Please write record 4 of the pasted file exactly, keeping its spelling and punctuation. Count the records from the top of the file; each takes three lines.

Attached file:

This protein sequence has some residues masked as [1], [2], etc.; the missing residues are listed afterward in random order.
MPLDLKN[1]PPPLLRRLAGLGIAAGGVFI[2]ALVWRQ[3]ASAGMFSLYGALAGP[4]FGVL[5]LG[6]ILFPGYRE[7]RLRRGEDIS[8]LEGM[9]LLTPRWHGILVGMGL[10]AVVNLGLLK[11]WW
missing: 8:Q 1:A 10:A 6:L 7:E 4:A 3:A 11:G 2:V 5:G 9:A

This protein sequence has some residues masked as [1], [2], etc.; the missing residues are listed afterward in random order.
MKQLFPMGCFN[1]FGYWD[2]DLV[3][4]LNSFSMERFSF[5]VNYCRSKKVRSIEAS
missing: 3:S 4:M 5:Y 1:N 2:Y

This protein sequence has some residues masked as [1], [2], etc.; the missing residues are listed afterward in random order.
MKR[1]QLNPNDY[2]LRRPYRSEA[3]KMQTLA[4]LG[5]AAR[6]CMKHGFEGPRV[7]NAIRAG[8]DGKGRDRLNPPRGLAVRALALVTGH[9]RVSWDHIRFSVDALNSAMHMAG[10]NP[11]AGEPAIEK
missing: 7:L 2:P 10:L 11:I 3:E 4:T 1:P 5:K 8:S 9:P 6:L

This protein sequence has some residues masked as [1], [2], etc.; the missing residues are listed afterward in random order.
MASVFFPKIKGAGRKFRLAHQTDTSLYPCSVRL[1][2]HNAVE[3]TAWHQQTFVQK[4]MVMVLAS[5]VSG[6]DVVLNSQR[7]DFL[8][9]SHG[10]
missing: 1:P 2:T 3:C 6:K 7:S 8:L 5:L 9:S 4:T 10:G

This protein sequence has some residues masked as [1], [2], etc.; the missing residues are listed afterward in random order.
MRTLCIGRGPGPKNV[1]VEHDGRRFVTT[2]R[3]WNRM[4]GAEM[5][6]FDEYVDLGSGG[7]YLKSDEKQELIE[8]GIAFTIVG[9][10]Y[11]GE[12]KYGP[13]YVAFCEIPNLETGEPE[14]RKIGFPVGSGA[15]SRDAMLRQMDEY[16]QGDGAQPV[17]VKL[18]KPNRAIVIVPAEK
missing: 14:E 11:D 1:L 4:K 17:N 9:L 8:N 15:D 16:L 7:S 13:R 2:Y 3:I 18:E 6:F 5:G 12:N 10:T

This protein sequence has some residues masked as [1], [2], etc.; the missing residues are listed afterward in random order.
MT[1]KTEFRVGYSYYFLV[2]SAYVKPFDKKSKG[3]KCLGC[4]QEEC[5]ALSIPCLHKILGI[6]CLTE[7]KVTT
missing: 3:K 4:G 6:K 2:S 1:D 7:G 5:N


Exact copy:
This protein sequence has some residues masked as [1], [2], etc.; the missing residues are listed afterward in random order.
MASVFFPKIKGAGRKFRLAHQTDTSLYPCSVRL[1][2]HNAVE[3]TAWHQQTFVQK[4]MVMVLAS[5]VSG[6]DVVLNSQR[7]DFL[8][9]SHG[10]
missing: 1:P 2:T 3:C 6:K 7:S 8:L 5:L 9:S 4:T 10:G